Fquare

Fquare Brings The Crowdfunding Model To … Farms?

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You’ve heard of Kickstarter and IndieGoGo and I’m sure you’ve heard of plenty of other crowdfunding startups. But clearly there was a gap in the market waiting to be filled. That gap was farms. Yes, farms, ladies and gentlemen. Thus I give you Fquare (no, that’s no Square misspelled), a brand-new “Agriculture Crowdfunding Platform.” Yes, really. But hold everything. There’s more to this than meets the eye.

Frankly when I saw the release about Fquare’s launch I thought it would be about crowdfunding for… I don’t know… food? Buying cows? Anyways, it turns out it’s about something pretty cool for struggling farmers out there. This is about investing in farmland and potentially keeping hard-pressed farmers on the land in a totally new way.

Here’s the scenario. A farmer can’t keep up the payments on the farm or wants a new lifestyle. They decide to sell the farm. But instead of selling it to another farmer or for real estate, they sell it to ‘the crowd’ of investors on Fquare. The farmer agrees to pay investors up to 6 percent interest annually for up to 20 years. If the funds are raised successfully through crowdfunding, the farmer becomes the tenant and the investors the landlord.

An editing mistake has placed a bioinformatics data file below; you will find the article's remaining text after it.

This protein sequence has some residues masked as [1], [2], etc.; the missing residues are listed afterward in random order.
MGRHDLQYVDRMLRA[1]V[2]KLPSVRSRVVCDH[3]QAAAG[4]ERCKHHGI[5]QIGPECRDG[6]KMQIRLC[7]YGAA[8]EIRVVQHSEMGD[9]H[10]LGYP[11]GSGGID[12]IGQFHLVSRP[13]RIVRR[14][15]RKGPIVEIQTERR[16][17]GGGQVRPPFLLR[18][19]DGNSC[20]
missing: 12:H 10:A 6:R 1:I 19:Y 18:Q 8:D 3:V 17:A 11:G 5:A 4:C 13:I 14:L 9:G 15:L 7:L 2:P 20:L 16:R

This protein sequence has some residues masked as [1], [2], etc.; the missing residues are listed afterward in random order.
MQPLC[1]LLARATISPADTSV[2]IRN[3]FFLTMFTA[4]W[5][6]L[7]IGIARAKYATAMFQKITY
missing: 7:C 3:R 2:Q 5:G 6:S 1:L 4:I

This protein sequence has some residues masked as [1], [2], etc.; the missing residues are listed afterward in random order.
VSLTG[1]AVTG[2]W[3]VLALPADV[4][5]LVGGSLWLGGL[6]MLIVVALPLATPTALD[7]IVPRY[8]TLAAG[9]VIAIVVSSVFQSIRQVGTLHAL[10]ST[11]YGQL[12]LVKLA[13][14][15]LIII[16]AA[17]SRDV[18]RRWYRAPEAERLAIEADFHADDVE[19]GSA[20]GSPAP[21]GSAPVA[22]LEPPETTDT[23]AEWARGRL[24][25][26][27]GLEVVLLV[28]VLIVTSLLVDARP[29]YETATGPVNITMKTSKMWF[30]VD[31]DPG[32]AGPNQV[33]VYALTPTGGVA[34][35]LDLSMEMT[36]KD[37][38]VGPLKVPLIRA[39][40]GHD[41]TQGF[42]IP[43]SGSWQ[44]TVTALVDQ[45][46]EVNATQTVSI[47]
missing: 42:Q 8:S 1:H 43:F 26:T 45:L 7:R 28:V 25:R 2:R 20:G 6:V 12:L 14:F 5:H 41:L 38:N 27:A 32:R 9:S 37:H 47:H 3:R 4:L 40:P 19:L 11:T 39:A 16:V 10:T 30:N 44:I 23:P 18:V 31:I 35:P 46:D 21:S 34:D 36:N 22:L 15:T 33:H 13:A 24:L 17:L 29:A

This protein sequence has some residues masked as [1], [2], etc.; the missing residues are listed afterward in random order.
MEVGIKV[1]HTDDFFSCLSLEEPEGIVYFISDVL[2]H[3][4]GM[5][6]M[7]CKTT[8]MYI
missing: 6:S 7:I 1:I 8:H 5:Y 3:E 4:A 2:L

On the investor side, Fquare collects rent from the farmer every month and distributes the rent payment to investors accordingly, depending on the amount of shares owned. Investors can sell their shares to other investors via the Fquare secondary market. Each year, investors vote to either hold onto farmland or list it for sale by a real estate broker. Hopefully the former.

Charles Polanco, founder and CEO of Fquare, reckons cash leases on farmland will return on average 5 percent in net annual income on Fquare.

So there you have it. Crowdfunding for farms.

Your suggestions for the next area to be disrupted by crowdfunding are now required in the comments.